Lastly, when she says that Rush’s opinion is right, it is not about whether Snape is good or evil. His opinion was that everything follows from (hinges upon) the ultimate question of Snape being good or bad. Everything else her response has to do with Dumbledore being definitively .
Posted by Seyah from SLC, Ut on May 22, 2007 9:12 PM
You beat me to it, Sayah! Thank you! I had read the transcript (I didn't get to hear all the "uh huhs") and, due to the word order of the question and following answer, at first thought she was indeed confirming Severus’ loyalty, but upon reflection and re-reading, she was merely confirming Rush’s opinion that everything follows from Severus being good or bad, so I do understand where samantha is coming from, though.
Posted by Monkeeshrines from Orlando fl on May 23, 2007 07:15 AM
One thing still bothers me, when Dumbledore came back with Harry from finding the horocrux, Dumbledore told Malfoy "I'm suprised how the -eaters entered Hogwarts"... If he was suprised by that, then why would he plan with snape his own ? When did he want snape to him then?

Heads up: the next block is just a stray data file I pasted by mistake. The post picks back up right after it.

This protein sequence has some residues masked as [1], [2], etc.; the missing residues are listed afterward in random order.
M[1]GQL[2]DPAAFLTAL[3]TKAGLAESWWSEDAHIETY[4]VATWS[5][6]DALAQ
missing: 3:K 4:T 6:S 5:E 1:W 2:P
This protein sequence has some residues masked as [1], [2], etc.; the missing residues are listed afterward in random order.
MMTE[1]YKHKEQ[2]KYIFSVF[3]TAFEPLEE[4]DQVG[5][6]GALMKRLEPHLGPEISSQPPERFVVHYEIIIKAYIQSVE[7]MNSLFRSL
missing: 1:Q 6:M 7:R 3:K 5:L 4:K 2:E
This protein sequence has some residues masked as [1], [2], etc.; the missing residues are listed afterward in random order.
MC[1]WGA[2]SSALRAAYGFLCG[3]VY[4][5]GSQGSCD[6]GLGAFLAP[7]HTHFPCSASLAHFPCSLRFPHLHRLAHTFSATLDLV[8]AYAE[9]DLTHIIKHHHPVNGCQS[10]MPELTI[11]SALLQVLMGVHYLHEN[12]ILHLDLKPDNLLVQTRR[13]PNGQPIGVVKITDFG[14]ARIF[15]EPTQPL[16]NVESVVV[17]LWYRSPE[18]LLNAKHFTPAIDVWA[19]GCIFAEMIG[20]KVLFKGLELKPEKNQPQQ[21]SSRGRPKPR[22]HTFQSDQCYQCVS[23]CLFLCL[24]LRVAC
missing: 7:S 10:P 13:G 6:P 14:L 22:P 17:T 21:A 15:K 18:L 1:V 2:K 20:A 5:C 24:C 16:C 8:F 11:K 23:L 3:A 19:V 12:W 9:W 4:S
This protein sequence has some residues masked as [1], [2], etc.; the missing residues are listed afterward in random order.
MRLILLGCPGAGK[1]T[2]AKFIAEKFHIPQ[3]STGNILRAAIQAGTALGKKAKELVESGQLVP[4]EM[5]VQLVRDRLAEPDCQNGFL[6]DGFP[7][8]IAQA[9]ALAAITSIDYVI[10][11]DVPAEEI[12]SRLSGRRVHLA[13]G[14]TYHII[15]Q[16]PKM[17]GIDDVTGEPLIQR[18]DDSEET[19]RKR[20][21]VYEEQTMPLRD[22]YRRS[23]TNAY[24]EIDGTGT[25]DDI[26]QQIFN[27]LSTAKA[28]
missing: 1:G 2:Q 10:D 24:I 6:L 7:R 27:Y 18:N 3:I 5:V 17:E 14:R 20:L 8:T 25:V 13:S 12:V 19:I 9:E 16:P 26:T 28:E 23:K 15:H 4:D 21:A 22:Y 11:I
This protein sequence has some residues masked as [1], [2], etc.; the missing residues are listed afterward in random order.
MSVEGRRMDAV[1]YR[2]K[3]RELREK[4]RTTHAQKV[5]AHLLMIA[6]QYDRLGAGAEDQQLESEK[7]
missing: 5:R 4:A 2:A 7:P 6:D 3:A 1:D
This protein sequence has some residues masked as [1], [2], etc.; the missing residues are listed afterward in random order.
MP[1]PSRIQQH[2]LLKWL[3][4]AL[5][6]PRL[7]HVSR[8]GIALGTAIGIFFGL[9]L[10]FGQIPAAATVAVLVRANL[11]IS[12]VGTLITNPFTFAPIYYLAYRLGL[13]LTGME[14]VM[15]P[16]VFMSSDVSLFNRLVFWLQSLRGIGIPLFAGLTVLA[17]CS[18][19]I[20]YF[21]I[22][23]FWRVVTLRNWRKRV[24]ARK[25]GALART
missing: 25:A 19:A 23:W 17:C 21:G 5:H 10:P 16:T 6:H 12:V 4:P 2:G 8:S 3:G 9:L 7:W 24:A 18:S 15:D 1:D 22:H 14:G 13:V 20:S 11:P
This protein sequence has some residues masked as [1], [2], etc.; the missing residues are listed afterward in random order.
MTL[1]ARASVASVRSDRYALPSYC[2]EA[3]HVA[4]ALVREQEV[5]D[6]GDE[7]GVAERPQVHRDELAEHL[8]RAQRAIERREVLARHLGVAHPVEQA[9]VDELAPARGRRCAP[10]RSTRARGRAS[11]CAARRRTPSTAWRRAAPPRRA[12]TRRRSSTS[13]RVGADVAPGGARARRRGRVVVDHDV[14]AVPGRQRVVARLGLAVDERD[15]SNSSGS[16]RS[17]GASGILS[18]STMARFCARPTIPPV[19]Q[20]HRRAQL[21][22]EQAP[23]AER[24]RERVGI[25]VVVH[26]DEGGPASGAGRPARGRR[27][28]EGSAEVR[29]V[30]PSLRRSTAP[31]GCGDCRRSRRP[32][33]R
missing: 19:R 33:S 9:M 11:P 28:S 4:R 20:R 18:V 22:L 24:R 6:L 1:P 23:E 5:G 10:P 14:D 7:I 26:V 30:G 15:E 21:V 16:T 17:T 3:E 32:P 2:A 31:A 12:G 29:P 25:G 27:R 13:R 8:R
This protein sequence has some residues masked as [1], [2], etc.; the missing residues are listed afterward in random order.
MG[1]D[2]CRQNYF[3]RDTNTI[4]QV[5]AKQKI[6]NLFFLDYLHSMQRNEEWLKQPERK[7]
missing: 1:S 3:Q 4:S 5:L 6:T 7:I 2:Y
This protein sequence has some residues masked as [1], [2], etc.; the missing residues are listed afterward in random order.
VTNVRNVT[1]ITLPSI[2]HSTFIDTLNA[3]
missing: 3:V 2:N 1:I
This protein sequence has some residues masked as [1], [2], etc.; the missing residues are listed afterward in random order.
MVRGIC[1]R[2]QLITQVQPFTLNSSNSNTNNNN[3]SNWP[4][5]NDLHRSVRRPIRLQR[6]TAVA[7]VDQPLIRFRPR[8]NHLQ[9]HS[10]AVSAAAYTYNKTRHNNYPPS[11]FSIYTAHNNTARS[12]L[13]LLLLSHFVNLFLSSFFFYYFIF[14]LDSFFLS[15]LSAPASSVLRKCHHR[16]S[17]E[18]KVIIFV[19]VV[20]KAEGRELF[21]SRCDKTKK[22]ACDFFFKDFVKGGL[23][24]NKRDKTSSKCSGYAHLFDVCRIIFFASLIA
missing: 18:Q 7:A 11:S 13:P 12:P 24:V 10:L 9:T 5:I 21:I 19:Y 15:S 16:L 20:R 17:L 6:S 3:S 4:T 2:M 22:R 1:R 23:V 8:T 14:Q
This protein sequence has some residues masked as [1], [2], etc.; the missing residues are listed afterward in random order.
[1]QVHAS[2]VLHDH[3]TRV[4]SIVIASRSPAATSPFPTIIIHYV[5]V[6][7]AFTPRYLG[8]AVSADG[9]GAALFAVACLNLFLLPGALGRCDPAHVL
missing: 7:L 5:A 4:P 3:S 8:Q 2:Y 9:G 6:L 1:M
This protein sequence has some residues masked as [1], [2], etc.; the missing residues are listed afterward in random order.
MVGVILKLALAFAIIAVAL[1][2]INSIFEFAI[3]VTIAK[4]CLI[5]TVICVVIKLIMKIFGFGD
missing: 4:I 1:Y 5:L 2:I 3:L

Posted by An!ma9us from Israel on May 24, 2007 03:46 AM
I noticed that some people have stated that Snape could not have loved Lily due to him calling her a 'mudblood' in the scene of Snape's worst memory. We should perhaps recall that in the very same scene Lily Evans has a few choice words to say to James Potter and from that conversation it would appear Lily Evans hated the very ground James Potter walked on - but we know that was not the case.
The comment made about Fawkes not healing Dumbledore's blackened hand is excellent - I had not even thought about it before! Does this mean Dumbledore refused to allow Fawkes to heal him?
Posted by Orlando from England on May 24, 2007 1:05 PM
An!ma9us from Israel,
If, as I believe, Snape read Narcisa's mind just before taking the unbreakable vow, he would know of Draco's task.